Put simply, IRC suffers from poor usability. The major issues are:
- Nickname collisions (or hijacking). Most users will not understand or care that the chat system is in any way independent of the wiki, and it will be unclear why their username doesn't work. We need a 1:1 identity correspondence between chat and wiki. While it's possible to mitigate this somewhat by registering with Nickserv, the process is anything but simple.
- Departure from current user-model. In 2011, people expect a chat system to function like Facebook chat, iChat, or AIM. IRC handles many common tasks differently from those systems. Nobody's joining the chat room so they can learn a new piece of software--they're doing it so they can communicate with other people.
I'm not proposing that we replace IRC. It serves us well and will continue to do so. Rather, we supplement it with a system that mirrors the present-day user model of how a chat system functions.
IRC integration is possible with Jabber, so if this is a thing that's in demand, it's a point in favor of building a Jabber-based solution.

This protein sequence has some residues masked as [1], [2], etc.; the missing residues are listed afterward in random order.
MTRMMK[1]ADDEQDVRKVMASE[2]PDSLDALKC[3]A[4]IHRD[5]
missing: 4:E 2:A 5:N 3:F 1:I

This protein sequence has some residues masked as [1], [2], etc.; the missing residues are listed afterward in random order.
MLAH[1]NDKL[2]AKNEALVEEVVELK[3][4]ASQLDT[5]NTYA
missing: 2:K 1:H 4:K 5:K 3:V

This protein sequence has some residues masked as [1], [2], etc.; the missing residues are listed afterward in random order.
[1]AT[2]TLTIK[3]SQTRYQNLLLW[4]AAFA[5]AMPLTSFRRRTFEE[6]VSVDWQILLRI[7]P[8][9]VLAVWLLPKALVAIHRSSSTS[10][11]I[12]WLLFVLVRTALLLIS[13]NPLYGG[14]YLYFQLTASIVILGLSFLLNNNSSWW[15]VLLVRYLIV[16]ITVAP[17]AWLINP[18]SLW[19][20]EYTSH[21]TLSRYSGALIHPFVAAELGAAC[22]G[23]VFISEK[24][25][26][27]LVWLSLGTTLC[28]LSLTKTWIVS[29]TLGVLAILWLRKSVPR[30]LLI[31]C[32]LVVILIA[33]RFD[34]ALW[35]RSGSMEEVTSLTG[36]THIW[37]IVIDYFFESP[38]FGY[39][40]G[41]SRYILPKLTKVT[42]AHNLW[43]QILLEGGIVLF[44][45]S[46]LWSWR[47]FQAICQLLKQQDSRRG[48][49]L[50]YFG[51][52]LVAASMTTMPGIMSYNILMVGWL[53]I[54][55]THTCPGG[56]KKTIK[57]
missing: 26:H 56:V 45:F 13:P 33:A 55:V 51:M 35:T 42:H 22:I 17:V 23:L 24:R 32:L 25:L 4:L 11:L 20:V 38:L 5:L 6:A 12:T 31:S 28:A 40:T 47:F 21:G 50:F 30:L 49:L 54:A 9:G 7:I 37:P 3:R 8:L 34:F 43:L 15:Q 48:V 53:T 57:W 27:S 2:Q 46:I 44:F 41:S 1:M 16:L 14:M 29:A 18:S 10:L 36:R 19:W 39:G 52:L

Why Not IRC if not permanently then at least until something better comes along?
IRC may offer from poor usability for the average user, but they also don't need to use many of its features. Freenode IRC is already used in much of the wikipedia project.
As for the wiki, it would suffice to add a tab next to the talk tab, which pops out a freenode webchat on the channel
Editors are at least familiar enough with IM to enter text in a chat box. They don't need to change channels, or anything fancy. As for editor name collisions, simply add a random string onto the end of the username, and that should work well enough to avoid collisions.
<?php $wp_username=urlencode($u)."......"; //Adding dots makes freenode append random characters echo "<iframe src='http://webchat.freenode.net?nick=$wp_username&channels=%23Wikipedia-article-$article_slug&uio=d4' width='647' height='400'></iframe>"; php?>
- Future/The big picture
- Future/Real-time collaboration
- strategy:Proposal:Real-time chat
- Category:Chat extensions